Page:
Issue date: 12 May 2004

ISSUE DATE: 12/05/04

Students from the Foundation Year at the University of the West of England will display work at a special exhibition at the Faculty of Art, Media and Design from 14 to 18 May. The summer show celebrates the culmination of the work by Foundation students who are encouraged to use the year to try out a range of media and techniques with the aim of selecting a specialist area to study at Degree level.

Dean of the Faculty, Professor Paul Gough, said, “The Foundation Year is a crucial time for emerging artists, designers and media practitioners. Our students have been able to enjoy state of the art resources and have been taught by an excellent teaching staff to develop their potential. As always, this show will be lively, irreverent and very accomplished.”

Work on display will be varied and exiting and includes painting, sculpture, fashion and textiles, illustration, graphic design, sound, video and multimedia.

Joseph Long will display a sculpture based project which draws influence from Iraqi architect Zaha Hadid. Joseph said, “My exhibition pieces will include three models of buildings and two large paintings. Earlier this year I designed an island which is something a lot of architects and designers are interested in doing at the moment. The buildings on display have grown out of this earlier project. The buildings are quite unique and unlike anything else. I have concentrated on shape and form using glass and copper. All my work is random and stems entirely from my imagination. Paintings often form the starting point. I have decided that I will probably specialise in painting.”

Jason Budd is showing a series of installations. One will be a slide show of balloons released from Brandon Hill in Bristol with messages asking the finder to send the attached letters, which contain only Jason’s name, to Jay Jopling at the White Cube gallery. Another is a video recording of a performance piece influenced by the artist Joseph Beuys, where Jason will wrap himself in grey felt and peel potatoes. “I am interested in the bridges and the gaps between art and life, of context, of atrophy and city dwelling. Beuys believed that even everyday acts like food preparation could be art, eating being a fundamental and basic sculptural process, he set the idea of aesthetics directly in the context of human existence. Also the use of humour in the piece could be seen as to function in a way similar to that of Bruce Nauman’s work.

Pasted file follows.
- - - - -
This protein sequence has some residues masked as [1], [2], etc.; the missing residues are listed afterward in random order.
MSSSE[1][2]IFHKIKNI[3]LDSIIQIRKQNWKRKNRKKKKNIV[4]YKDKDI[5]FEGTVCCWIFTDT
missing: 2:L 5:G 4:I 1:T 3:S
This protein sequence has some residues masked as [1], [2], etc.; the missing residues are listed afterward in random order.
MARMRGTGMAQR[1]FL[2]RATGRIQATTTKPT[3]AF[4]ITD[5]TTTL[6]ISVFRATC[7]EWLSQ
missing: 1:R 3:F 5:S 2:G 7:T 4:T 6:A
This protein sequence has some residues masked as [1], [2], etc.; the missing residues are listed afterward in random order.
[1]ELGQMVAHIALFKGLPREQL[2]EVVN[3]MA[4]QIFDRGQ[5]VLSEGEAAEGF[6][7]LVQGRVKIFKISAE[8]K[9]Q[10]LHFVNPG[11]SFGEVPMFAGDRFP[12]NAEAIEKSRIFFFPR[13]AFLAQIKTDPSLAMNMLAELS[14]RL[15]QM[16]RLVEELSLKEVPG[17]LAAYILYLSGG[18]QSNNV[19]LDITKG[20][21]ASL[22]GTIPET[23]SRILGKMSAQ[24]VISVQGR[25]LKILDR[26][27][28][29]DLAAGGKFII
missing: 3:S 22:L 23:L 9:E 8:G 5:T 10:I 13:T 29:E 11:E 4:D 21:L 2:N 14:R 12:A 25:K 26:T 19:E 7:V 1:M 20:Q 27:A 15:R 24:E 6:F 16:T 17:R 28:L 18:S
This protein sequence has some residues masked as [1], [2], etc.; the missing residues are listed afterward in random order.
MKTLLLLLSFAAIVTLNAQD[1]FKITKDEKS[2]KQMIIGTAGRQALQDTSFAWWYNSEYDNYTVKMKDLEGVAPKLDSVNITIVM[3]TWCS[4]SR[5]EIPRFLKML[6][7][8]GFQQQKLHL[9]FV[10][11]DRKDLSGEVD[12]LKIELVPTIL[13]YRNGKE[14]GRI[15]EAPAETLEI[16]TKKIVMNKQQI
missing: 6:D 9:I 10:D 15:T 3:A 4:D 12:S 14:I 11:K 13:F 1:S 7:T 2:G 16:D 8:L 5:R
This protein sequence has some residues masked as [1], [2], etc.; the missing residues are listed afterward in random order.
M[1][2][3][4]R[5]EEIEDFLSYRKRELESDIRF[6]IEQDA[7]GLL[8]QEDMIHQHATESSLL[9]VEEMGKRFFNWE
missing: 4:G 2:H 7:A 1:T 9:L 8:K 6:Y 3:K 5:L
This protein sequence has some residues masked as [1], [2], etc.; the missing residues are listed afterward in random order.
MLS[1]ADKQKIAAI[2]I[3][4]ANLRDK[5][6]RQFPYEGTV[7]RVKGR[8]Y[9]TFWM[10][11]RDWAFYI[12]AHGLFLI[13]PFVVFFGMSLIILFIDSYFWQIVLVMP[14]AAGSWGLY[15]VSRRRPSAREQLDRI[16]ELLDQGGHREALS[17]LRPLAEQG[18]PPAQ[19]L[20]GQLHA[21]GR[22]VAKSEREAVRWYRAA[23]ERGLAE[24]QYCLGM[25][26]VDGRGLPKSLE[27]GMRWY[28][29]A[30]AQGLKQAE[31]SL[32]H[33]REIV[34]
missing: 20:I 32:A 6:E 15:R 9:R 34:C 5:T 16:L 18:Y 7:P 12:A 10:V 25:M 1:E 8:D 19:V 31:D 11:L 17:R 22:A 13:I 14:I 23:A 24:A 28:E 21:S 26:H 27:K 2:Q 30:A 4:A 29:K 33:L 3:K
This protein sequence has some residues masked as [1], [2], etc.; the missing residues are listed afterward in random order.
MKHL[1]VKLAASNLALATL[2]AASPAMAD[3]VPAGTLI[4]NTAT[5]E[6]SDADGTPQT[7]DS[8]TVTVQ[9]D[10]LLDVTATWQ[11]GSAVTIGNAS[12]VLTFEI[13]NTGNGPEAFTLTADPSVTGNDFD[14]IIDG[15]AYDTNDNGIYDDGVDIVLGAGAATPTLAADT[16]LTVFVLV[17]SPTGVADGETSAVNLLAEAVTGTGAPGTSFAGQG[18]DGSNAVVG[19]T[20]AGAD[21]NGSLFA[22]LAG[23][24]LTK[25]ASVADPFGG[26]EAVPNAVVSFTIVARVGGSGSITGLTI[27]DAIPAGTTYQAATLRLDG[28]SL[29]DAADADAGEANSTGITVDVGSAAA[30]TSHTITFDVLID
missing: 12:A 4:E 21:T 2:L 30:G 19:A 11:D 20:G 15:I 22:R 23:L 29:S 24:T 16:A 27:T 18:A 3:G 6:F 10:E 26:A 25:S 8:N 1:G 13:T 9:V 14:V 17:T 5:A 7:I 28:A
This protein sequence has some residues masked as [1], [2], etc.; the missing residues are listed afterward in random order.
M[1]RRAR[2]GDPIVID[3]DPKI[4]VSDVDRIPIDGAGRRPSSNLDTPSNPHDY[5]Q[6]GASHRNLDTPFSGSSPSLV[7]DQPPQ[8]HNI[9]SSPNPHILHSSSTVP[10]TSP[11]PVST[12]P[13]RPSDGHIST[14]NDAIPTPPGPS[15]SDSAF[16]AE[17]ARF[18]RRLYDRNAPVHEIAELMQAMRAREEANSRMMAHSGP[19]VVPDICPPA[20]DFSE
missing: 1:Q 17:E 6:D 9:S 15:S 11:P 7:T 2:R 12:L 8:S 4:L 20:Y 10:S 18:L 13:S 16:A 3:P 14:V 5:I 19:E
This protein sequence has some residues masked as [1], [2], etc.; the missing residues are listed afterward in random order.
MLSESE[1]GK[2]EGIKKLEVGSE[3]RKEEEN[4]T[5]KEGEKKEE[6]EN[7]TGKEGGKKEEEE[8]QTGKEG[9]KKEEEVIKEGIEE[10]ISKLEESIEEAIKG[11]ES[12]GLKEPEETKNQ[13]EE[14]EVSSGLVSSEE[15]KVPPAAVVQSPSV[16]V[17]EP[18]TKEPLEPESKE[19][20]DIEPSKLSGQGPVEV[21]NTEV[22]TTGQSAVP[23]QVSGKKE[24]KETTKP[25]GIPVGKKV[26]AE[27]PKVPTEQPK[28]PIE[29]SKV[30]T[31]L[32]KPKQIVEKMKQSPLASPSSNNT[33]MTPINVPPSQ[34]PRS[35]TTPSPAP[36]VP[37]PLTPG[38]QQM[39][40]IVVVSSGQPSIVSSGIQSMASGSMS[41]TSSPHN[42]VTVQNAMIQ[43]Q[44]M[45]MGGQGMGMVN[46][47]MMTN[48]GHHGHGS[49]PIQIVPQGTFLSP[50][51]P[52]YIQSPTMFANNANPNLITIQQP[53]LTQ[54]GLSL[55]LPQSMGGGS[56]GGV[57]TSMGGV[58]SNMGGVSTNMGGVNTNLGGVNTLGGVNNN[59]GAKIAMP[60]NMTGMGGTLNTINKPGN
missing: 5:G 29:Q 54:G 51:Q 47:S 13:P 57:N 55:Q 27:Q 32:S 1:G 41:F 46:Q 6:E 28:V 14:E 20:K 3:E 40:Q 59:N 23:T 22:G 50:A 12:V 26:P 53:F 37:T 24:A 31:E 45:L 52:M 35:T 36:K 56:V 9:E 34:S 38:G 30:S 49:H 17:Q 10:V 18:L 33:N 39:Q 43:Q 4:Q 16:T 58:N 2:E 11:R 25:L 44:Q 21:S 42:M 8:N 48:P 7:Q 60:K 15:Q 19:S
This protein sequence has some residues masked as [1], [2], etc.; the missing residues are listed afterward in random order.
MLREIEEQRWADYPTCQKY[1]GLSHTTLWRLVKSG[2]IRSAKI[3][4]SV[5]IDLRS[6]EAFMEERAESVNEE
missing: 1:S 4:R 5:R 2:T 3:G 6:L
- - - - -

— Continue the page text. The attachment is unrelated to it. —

Lydia Jones’ sculptures of people’s deformed bodies and faces are made out of bananas, apples, cauliflower or potatoes and then photographed and blown up to a much larger scale. They explore the idea of things that are left over or disregarded and the photographs record the natural deterioration and colours of the fruit and vegetables as they rot. Lydia says, “All year I have been manipulating found images. I started by looking at stains or paint splodges found in the art studio that are just the by-product of art and became fascinated by things that are discarded. In this exhibition I’m playing around with this idea of making people look twice at something. By photographing the sculptures close up and making them much larger I want people to look twice and to see things they wouldn’t normally look at.” Lydia says she uses the freezer in between taking the pictures to maintain the same of the sculptures. Lydia comes from Brislington in Bristol.


Editor’s notes

Visuals of Joseph Long’s work available upon request.

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